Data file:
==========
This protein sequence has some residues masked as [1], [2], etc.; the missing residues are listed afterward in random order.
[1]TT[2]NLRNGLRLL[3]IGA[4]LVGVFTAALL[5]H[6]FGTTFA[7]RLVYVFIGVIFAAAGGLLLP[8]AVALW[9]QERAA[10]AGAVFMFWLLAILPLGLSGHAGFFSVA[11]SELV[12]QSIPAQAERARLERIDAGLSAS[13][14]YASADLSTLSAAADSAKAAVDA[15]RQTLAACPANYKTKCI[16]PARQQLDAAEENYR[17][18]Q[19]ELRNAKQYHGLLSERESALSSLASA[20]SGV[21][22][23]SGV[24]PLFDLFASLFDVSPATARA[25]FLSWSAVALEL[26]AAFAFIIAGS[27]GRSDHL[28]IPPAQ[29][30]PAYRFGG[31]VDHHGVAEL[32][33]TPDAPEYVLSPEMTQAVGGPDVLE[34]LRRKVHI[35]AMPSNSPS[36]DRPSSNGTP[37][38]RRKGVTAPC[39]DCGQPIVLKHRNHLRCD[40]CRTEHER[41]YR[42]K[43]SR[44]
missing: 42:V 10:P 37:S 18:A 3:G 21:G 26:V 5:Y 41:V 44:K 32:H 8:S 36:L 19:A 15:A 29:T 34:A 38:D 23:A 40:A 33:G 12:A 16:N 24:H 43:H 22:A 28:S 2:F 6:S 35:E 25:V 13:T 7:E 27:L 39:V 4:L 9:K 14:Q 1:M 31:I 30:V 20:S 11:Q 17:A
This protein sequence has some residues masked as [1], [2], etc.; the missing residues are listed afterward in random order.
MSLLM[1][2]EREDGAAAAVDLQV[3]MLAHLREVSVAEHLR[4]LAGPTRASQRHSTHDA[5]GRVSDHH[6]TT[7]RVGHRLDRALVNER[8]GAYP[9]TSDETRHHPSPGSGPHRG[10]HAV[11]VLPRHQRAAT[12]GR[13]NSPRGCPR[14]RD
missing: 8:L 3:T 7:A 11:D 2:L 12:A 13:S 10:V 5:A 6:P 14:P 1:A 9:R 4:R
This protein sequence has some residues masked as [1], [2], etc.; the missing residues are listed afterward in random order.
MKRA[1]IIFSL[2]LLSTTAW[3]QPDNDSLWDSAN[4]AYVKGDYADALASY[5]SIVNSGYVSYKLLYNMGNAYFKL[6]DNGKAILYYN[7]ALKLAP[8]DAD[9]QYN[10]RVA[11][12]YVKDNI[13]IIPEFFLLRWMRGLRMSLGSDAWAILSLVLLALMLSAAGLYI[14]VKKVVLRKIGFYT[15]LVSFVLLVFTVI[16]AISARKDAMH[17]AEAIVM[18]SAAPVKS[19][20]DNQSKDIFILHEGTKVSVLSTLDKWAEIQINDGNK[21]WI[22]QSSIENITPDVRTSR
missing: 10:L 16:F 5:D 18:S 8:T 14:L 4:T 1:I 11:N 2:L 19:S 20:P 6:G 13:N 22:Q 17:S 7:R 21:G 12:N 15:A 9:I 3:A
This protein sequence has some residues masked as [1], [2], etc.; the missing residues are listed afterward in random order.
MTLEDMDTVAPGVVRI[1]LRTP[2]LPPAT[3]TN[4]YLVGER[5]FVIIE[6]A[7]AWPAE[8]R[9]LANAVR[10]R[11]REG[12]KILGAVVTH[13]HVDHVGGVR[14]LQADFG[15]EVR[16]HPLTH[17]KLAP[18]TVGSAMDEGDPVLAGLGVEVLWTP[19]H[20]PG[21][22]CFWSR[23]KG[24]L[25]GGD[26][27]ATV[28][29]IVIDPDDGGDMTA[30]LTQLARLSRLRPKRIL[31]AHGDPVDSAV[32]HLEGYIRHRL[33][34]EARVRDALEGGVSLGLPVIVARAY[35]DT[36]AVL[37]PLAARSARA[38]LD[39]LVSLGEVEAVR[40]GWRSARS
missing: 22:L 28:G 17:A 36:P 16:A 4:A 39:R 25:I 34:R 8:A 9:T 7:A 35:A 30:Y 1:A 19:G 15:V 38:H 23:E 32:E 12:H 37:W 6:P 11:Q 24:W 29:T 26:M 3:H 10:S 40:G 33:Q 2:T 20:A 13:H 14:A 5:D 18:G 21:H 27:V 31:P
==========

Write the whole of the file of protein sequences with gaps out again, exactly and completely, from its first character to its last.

This protein sequence has some residues masked as [1], [2], etc.; the missing residues are listed afterward in random order.
[1]TT[2]NLRNGLRLL[3]IGA[4]LVGVFTAALL[5]H[6]FGTTFA[7]RLVYVFIGVIFAAAGGLLLP[8]AVALW[9]QERAA[10]AGAVFMFWLLAILPLGLSGHAGFFSVA[11]SELV[12]QSIPAQAERARLERIDAGLSAS[13][14]YASADLSTLSAAADSAKAAVDA[15]RQTLAACPANYKTKCI[16]PARQQLDAAEENYR[17][18]Q[19]ELRNAKQYHGLLSERESALSSLASA[20]SGV[21][22][23]SGV[24]PLFDLFASLFDVSPATARA[25]FLSWSAVALEL[26]AAFAFIIAGS[27]GRSDHL[28]IPPAQ[29][30]PAYRFGG[31]VDHHGVAEL[32][33]TPDAPEYVLSPEMTQAVGGPDVLE[34]LRRKVHI[35]AMPSNSPS[36]DRPSSNGTP[37][38]RRKGVTAPC[39]DCGQPIVLKHRNHLRCD[40]CRTEHER[41]YR[42]K[43]SR[44]
missing: 42:V 10:P 37:S 18:A 3:G 21:G 26:V 5:Y 41:V 44:K 32:H 8:S 36:L 19:A 15:A 29:T 34:A 38:D 23:A 40:A 33:G 12:A 16:N 24:H 43:H 22:A 28:S 2:F 6:S 35:E 25:V 13:T 7:E 27:L 39:V 4:L 9:K 14:Q 1:M 31:I 30:V 20:S 11:Q 17:A
This protein sequence has some residues masked as [1], [2], etc.; the missing residues are listed afterward in random order.
MSLLM[1][2]EREDGAAAAVDLQV[3]MLAHLREVSVAEHLR[4]LAGPTRASQRHSTHDA[5]GRVSDHH[6]TT[7]RVGHRLDRALVNER[8]GAYP[9]TSDETRHHPSPGSGPHRG[10]HAV[11]VLPRHQRAAT[12]GR[13]NSPRGCPR[14]RD
missing: 8:L 3:T 7:A 11:D 2:L 12:A 13:S 10:V 5:A 6:P 14:P 1:A 9:R 4:R
This protein sequence has some residues masked as [1], [2], etc.; the missing residues are listed afterward in random order.
MKRA[1]IIFSL[2]LLSTTAW[3]QPDNDSLWDSAN[4]AYVKGDYADALASY[5]SIVNSGYVSYKLLYNMGNAYFKL[6]DNGKAILYYN[7]ALKLAP[8]DAD[9]QYN[10]RVA[11][12]YVKDNI[13]IIPEFFLLRWMRGLRMSLGSDAWAILSLVLLALMLSAAGLYI[14]VKKVVLRKIGFYT[15]LVSFVLLVFTVI[16]AISARKDAMH[17]AEAIVM[18]SAAPVKS[19][20]DNQSKDIFILHEGTKVSVLSTLDKWAEIQINDGNK[21]WI[22]QSSIENITPDVRTSR
missing: 10:L 16:F 5:D 18:S 8:T 14:L 4:T 1:I 11:N 2:L 19:S 20:P 6:G 13:N 22:Q 17:S 7:R 21:G 12:N 15:A 9:I 3:A
This protein sequence has some residues masked as [1], [2], etc.; the missing residues are listed afterward in random order.
MTLEDMDTVAPGVVRI[1]LRTP[2]LPPAT[3]TN[4]YLVGER[5]FVIIE[6]A[7]AWPAE[8]R[9]LANAVR[10]R[11]REG[12]KILGAVVTH[13]HVDHVGGVR[14]LQADFG[15]EVR[16]HPLTH[17]KLAP[18]TVGSAMDEGDPVLAGLGVEVLWTP[19]H[20]PG[21][22]CFWSR[23]KG[24]L[25]GGD[26][27]ATV[28][29]IVIDPDDGGDMTA[30]LTQLARLSRLRPKRIL[31]AHGDPVDSAV[32]HLEGYIRHRL[33][34]EARVRDALEGGVSLGLPVIVARAY[35]DT[36]AVL[37]PLAARSARA[38]LD[39]LVSLGEVEAVR[40]GWRSARS
missing: 22:L 28:G 17:A 36:P 16:A 4:A 39:R 25:I 34:R 8:A 9:T 7:A 35:A 30:Y 1:A 19:G 15:V 38:H 23:E 32:E 12:H 37:W 6:P 11:Q 24:W 29:T 26:M 3:H 10:S 40:G 33:Q 2:T 20:A 13:H 14:A 5:D 18:G 21:H 27:V 31:P